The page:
The worldwide orca population is made up of a mosaic of several ecological forms, or ecotypes. These are distinguished from each other by variations in dietary habits, social structure, morphology, pigmentation patterns, acoustic behaviours and genetics. Orcas live in highly cohesive matriarchal societies in which feeding and behavioural traits are socially inherited. Because groups tend to associate with related lineages, socially taught feeding strategies tend to be restricted to family members. Groups that rarely or do not associate may gradually develop different foraging strategies for different prey types. Such cultural segregation may promote increased social segregation, potentially leading to reproductive isolation. With less interbreeding and gene flow between prey-specialist groups, morphological and pigmentation variations can appear due to a lack of trait homogenisation. There are today many different ecotypes of orca around the world, some of which live in different geographical areas, and others that have overlapping ranges but do not associate with each other. It is argued that these ecotypes are on their way to becoming (or, some would argue, already are) distinct species. This has large conservation implications. The killer whale, as an example of a “keystone” species vital to a healthy ecosystem, needs to be closely studied in relation to potential threats. Localised extinctions due to, for example, fishery impacts and marine pollution might not have an effect on a single species of killer whale with a large range and diverse diet. However, such local extinctions could constitute the loss of an entire ecologically and genetically distinct species. The division of orcas into ecotypes, with an understanding of their varying ranges and specialist feeding habits, is essential if one is to give due regard to the conservation of marine biodiversity.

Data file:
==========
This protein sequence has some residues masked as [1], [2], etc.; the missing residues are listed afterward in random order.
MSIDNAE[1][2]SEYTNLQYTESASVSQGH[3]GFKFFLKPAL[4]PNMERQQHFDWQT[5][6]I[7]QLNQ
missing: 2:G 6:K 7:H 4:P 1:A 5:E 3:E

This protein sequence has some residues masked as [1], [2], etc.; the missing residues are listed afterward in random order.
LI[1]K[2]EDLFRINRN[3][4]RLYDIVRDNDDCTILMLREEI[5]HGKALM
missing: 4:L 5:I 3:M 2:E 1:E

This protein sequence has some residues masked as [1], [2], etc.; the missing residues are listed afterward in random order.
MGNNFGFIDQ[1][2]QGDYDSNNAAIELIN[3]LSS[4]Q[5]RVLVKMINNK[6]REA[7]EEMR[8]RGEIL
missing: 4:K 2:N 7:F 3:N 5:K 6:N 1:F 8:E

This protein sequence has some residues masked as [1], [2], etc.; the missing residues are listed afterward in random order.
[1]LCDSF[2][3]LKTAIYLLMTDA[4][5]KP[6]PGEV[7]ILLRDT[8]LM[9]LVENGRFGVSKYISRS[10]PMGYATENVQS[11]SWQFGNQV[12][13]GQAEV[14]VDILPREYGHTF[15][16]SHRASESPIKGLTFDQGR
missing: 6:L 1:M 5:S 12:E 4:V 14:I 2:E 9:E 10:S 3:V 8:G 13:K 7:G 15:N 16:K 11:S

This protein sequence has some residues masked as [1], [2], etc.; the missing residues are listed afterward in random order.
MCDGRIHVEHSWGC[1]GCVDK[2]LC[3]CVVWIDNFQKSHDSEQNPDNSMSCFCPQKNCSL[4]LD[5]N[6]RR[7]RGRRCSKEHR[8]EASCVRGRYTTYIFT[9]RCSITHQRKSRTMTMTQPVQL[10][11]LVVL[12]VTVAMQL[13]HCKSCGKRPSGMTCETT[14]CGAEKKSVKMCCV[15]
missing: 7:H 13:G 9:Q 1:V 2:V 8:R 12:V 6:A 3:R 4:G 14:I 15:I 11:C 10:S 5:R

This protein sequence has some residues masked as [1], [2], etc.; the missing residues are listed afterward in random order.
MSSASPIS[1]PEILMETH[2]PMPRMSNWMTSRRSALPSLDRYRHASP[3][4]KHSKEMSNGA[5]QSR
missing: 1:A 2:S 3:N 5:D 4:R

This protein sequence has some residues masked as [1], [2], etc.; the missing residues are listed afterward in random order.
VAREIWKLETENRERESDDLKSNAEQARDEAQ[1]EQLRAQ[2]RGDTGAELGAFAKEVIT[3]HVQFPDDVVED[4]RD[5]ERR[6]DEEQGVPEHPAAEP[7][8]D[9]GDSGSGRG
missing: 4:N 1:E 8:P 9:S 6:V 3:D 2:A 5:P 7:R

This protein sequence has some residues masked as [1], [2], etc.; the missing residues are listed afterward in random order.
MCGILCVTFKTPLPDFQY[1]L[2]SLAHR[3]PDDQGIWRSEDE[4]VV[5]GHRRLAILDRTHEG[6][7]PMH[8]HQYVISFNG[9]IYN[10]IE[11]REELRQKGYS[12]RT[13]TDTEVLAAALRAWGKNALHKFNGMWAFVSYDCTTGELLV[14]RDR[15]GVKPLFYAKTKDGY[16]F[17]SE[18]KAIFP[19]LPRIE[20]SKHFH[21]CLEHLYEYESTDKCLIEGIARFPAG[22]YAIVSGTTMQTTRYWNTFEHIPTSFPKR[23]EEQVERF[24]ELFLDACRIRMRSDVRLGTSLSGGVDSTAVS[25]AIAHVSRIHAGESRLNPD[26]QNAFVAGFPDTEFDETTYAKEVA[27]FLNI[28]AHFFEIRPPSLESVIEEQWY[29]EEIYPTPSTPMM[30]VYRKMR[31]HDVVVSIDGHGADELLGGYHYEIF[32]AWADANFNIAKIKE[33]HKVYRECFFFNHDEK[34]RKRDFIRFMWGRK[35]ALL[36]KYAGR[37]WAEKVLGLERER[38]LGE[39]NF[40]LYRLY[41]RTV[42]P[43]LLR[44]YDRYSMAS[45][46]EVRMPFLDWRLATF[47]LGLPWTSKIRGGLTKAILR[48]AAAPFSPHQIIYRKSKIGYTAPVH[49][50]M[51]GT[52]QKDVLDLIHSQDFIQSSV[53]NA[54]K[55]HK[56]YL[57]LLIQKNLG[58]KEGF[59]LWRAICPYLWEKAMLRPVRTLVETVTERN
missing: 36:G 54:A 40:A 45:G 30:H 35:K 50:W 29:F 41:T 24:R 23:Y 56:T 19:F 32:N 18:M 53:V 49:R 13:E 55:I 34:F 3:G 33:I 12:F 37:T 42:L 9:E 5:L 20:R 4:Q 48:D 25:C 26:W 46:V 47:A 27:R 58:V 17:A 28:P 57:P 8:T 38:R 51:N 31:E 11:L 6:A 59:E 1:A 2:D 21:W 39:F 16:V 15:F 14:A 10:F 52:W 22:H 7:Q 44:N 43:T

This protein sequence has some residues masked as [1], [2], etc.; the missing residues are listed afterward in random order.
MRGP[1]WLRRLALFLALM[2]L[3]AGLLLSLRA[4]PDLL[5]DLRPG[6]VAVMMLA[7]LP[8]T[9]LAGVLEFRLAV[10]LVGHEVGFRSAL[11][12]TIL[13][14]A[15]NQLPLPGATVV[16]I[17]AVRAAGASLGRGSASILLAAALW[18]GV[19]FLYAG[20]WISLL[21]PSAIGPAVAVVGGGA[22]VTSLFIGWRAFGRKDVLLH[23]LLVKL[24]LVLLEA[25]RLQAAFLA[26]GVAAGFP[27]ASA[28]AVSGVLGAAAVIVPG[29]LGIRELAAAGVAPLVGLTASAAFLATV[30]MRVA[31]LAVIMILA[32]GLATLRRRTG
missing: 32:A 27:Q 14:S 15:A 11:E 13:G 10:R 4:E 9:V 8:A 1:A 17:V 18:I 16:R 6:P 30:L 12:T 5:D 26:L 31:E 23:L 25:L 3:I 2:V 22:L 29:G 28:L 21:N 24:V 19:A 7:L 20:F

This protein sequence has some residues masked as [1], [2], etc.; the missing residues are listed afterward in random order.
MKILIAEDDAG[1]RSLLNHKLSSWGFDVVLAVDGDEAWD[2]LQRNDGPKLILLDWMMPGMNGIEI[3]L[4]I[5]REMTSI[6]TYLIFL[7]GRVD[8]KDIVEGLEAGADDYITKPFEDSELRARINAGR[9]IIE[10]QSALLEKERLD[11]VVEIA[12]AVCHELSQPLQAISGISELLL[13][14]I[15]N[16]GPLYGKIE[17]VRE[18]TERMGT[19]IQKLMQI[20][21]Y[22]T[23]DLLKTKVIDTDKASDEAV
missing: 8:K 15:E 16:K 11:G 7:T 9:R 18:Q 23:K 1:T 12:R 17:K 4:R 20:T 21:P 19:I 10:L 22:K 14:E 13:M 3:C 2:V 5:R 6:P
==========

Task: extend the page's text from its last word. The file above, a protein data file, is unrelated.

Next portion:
Orcas do not have any natural predators in the ocean, but face many threats from human activities. Prey depletion due to poor fish stock management is a major concern for many orca populations, leading to reduced survival and reproduction rates. One of the most serious threats to orcas is the bioaccumulation of POPs (Persistent Organic Pollutants), which are chemical contaminants known to accumulate in high concentrations in apex predators. These contaminants accumulate in the fatty blubber layer in orcas, and can lead to reproductive impairment and immunosuppression, making the orca more susceptible to disease. This threat is compounded by prey depletion, as in times of food shortage the orca will metabolise its blubber layer, releasing these contaminants into the bloodstream. Noise pollution, including military, oil and seismic activities, as well as live captures, ship collisions and oil spills also put orca populations at risk.